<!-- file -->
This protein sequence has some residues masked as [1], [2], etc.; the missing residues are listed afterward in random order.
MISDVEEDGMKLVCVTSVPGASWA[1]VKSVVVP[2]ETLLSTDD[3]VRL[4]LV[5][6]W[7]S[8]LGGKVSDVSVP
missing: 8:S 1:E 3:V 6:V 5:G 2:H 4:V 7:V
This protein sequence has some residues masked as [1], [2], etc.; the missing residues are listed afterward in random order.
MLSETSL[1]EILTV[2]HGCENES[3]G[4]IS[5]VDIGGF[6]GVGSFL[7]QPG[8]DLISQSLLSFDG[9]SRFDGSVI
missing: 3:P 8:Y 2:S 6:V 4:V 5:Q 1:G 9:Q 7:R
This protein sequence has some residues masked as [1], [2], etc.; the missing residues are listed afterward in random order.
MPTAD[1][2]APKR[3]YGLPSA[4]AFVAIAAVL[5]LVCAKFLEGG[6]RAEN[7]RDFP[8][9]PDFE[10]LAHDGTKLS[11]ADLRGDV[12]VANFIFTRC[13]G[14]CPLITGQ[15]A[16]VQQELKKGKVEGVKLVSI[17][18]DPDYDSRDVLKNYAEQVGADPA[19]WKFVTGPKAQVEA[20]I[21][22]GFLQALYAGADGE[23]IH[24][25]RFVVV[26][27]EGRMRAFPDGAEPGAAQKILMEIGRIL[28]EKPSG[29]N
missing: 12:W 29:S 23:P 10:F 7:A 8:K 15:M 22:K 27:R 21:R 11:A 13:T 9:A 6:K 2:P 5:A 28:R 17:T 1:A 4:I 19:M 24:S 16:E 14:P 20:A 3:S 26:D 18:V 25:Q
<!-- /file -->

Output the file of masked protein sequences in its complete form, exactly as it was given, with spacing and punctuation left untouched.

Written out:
This protein sequence has some residues masked as [1], [2], etc.; the missing residues are listed afterward in random order.
MISDVEEDGMKLVCVTSVPGASWA[1]VKSVVVP[2]ETLLSTDD[3]VRL[4]LV[5][6]W[7]S[8]LGGKVSDVSVP
missing: 8:S 1:E 3:V 6:V 5:G 2:H 4:V 7:V
This protein sequence has some residues masked as [1], [2], etc.; the missing residues are listed afterward in random order.
MLSETSL[1]EILTV[2]HGCENES[3]G[4]IS[5]VDIGGF[6]GVGSFL[7]QPG[8]DLISQSLLSFDG[9]SRFDGSVI
missing: 3:P 8:Y 2:S 6:V 4:V 5:Q 1:G 9:Q 7:R
This protein sequence has some residues masked as [1], [2], etc.; the missing residues are listed afterward in random order.
MPTAD[1][2]APKR[3]YGLPSA[4]AFVAIAAVL[5]LVCAKFLEGG[6]RAEN[7]RDFP[8][9]PDFE[10]LAHDGTKLS[11]ADLRGDV[12]VANFIFTRC[13]G[14]CPLITGQ[15]A[16]VQQELKKGKVEGVKLVSI[17][18]DPDYDSRDVLKNYAEQVGADPA[19]WKFVTGPKAQVEA[20]I[21][22]GFLQALYAGADGE[23]IH[24][25]RFVVV[26][27]EGRMRAFPDGAEPGAAQKILMEIGRIL[28]EKPSG[29]N
missing: 12:W 29:S 23:P 10:F 7:A 8:K 15:M 22:K 27:R 21:R 11:A 13:T 9:A 6:K 2:P 5:A 28:R 17:T 1:A 4:I 19:M 24:S 16:E 14:P 20:A 3:S 26:D 18:V 25:Q